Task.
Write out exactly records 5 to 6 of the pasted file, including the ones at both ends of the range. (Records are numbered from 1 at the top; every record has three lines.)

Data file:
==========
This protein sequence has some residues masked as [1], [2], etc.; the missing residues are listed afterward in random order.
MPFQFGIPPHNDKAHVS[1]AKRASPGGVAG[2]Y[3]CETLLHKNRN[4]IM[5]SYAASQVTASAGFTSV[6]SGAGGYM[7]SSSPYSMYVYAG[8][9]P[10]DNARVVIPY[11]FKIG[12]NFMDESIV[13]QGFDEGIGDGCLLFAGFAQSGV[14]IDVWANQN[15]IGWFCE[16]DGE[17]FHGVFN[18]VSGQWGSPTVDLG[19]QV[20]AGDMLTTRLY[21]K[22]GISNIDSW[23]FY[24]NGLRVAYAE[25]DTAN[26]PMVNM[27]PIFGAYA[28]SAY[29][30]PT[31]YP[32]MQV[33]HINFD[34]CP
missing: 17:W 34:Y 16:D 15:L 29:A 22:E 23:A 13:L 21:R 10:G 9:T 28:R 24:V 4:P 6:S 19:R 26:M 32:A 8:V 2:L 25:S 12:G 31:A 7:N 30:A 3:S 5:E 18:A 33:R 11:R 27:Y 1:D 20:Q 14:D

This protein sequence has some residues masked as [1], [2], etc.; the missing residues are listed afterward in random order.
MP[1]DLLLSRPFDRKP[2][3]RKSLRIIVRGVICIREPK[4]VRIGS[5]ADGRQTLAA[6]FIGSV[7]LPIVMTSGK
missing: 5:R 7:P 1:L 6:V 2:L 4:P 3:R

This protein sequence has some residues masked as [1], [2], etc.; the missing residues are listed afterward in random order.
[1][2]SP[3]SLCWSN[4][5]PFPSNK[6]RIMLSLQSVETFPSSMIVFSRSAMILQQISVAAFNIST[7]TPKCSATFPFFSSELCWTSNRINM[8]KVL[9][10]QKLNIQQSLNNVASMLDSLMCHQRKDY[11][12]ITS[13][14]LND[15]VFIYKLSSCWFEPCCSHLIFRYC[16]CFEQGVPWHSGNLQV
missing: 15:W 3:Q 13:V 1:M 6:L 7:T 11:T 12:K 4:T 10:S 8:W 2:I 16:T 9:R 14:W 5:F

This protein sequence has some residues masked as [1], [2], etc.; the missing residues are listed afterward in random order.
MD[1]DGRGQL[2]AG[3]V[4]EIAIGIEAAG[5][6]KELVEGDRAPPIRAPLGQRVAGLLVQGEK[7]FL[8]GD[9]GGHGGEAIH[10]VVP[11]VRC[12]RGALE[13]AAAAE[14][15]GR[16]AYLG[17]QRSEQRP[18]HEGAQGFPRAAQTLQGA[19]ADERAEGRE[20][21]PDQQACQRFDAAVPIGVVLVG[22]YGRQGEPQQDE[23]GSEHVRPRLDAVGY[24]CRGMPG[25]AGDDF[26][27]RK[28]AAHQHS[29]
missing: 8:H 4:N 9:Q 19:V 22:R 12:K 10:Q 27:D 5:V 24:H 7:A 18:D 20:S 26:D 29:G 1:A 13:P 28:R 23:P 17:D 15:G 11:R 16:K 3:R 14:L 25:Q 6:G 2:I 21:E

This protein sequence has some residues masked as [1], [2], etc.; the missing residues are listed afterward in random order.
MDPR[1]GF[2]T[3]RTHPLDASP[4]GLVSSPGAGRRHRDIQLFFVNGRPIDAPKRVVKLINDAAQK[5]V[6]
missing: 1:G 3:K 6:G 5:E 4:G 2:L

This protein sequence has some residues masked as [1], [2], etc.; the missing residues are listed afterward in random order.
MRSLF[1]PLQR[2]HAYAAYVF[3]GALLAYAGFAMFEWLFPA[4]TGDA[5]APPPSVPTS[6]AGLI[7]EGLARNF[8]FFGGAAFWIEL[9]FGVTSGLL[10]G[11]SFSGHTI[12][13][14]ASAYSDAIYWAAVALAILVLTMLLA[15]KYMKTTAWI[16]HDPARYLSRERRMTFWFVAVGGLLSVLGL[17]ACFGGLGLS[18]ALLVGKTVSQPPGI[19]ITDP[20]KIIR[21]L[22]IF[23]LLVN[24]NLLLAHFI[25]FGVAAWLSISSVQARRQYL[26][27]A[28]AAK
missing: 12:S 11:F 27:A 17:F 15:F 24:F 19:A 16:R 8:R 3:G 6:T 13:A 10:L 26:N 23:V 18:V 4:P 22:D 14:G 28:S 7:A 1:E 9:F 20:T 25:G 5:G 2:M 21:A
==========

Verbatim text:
This protein sequence has some residues masked as [1], [2], etc.; the missing residues are listed afterward in random order.
MDPR[1]GF[2]T[3]RTHPLDASP[4]GLVSSPGAGRRHRDIQLFFVNGRPIDAPKRVVKLINDAAQK[5]V[6]
missing: 1:G 3:K 6:G 5:E 4:G 2:L

This protein sequence has some residues masked as [1], [2], etc.; the missing residues are listed afterward in random order.
MRSLF[1]PLQR[2]HAYAAYVF[3]GALLAYAGFAMFEWLFPA[4]TGDA[5]APPPSVPTS[6]AGLI[7]EGLARNF[8]FFGGAAFWIEL[9]FGVTSGLL[10]G[11]SFSGHTI[12][13][14]ASAYSDAIYWAAVALAILVLTMLLA[15]KYMKTTAWI[16]HDPARYLSRERRMTFWFVAVGGLLSVLGL[17]ACFGGLGLS[18]ALLVGKTVSQPPGI[19]ITDP[20]KIIR[21]L[22]IF[23]LLVN[24]NLLLAHFI[25]FGVAAWLSISSVQARRQYL[26][27]A[28]AAK
missing: 12:S 11:F 27:A 17:F 15:F 24:F 19:A 16:R 8:R 3:G 6:T 13:A 10:L 26:N 23:V 18:V 4:P 22:D 14:G 28:S 7:A 1:E 9:F 20:T 25:G 5:G 2:M 21:A